7
CHAPTER ONE
Introduction to Human Anatomy and Physiology
2.
Food
refers to substances that provide organisms with
necessary chemicals (nutrients) in addition to water.
Nutrients supply energy and raw materials for building
new living matter.
3.
Oxygen
is a gas that makes up about one-F
fth of the air.
It is used to release energy from nutrients. The energy,
in turn, is used to drive metabolic processes.
4.
Heat
is a form of energy present in our environment.
It is also a product of metabolic reactions, and it
partly controls the rate at which these reactions occur.
Generally, the more heat, the more rapidly chemical
reactions take place.
Temperature
is a measure of the
amount of heat present.
1.5
MAINTENANCE OF LIFE
With the exception of an organism’s reproductive system,
which perpetuates the species, all body structures and func-
tions work in ways that maintain life.
Requirements of Organisms
Human life depends upon the following environmental factors:
1.
Water
is the most abundant substance in the body. It
is required for a variety of metabolic processes, and it
provides the environment in which most of them take
place. Water also transports substances in organisms
and is important in regulating body temperature.
The device continues to produce data, painting
portraits of Michael’s brain from diF
erent angles.
Michael and his parents nervously wait two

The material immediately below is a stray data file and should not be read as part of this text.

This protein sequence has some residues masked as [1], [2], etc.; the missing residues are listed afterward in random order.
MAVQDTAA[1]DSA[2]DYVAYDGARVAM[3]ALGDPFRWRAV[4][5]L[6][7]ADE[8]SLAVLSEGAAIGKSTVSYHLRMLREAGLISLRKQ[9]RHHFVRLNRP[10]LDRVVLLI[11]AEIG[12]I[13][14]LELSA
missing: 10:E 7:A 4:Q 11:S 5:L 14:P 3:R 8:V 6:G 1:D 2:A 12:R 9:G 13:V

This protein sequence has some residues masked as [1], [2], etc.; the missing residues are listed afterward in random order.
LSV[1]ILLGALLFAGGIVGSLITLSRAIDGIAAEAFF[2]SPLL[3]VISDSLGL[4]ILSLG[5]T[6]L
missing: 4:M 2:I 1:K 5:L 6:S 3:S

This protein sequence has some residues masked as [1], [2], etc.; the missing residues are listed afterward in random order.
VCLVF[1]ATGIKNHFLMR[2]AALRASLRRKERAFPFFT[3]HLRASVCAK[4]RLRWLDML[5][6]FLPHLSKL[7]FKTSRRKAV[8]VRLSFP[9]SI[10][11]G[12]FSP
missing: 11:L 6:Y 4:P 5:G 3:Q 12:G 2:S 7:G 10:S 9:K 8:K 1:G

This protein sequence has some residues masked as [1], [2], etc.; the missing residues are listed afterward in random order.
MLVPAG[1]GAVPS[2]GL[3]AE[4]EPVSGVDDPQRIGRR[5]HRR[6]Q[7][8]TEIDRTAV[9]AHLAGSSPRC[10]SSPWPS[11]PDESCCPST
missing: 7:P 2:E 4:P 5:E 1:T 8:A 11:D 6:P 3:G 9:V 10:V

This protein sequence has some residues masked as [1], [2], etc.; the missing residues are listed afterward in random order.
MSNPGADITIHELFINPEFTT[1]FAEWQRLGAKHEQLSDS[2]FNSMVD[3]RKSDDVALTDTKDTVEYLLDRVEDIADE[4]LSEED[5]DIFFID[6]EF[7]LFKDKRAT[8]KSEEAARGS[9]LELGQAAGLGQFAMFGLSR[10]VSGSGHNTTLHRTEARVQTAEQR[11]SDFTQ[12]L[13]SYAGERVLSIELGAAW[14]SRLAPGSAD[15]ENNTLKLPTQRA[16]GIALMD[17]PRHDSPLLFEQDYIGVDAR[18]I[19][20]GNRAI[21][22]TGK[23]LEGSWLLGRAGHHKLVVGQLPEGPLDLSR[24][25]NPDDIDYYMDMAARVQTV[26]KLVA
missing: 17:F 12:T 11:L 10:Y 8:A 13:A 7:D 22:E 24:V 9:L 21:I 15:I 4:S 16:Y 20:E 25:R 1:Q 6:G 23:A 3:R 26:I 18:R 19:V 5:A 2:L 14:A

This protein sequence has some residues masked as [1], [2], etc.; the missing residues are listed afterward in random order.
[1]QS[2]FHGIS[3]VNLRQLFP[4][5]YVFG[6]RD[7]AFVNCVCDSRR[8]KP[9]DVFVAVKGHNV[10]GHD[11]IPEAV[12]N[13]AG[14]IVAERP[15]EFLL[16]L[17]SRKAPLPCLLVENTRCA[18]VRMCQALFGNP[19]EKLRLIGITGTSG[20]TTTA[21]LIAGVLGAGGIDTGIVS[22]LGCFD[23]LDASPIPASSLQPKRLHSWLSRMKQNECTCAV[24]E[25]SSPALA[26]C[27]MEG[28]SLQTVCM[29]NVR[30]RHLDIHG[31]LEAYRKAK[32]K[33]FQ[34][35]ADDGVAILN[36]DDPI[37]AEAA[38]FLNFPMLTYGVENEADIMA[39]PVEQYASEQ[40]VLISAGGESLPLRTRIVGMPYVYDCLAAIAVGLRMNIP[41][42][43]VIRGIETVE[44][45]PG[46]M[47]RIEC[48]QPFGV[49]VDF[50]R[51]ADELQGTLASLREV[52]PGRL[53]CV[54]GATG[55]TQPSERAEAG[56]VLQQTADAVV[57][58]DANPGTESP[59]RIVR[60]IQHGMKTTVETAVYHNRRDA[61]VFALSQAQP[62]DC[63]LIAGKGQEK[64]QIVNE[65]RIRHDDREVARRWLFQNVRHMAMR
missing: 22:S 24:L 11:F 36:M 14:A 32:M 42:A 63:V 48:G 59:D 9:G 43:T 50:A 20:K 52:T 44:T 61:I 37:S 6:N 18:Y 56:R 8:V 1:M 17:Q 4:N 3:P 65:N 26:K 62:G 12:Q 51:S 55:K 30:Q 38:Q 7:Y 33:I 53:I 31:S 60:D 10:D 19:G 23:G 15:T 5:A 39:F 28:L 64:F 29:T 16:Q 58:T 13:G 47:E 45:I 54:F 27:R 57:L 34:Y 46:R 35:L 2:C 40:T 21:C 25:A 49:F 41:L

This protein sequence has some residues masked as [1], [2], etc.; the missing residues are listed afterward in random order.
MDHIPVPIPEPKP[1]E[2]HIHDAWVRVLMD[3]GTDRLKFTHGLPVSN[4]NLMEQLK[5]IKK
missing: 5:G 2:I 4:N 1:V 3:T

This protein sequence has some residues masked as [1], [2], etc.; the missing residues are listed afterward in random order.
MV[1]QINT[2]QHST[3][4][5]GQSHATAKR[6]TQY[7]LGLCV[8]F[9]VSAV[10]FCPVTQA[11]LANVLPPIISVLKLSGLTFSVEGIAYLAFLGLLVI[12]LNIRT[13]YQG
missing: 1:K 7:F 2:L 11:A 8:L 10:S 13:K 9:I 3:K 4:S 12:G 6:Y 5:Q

days for the expert eyes of a radiologist to inter-
The magnet generates a magnetic ±
eld that
alters the alignment and spin of certain types of
atoms within Michael’s brain. At the same time, a
second rotating magnetic field causes particular
types of atoms (such as the hydrogen atoms in
body fluids and organic compounds) to release
weak radio waves with characteristic frequencies.
The nearby antenna receives and amplifies the
radio waves, which are then processed by a com-
puter. Within a few minutes, the computer gener-
ates a sectional image based on the locations and
concentrations of the atoms being studied (±
g. 1C).
pret the MR scan. Happily, the scan shows normal
brain structure. Whatever is causing Michael’s
headaches, it is not a brain tumor—at least not
one large enough to be imaged.
FIGURE 1C
²alsely colored MR image of a human head and brain (sagittal section,
see ±
g. 1.21).
FIGURE 1B
This image resulting from an
ultrasonographic procedure reveals a fetus in the uterus.
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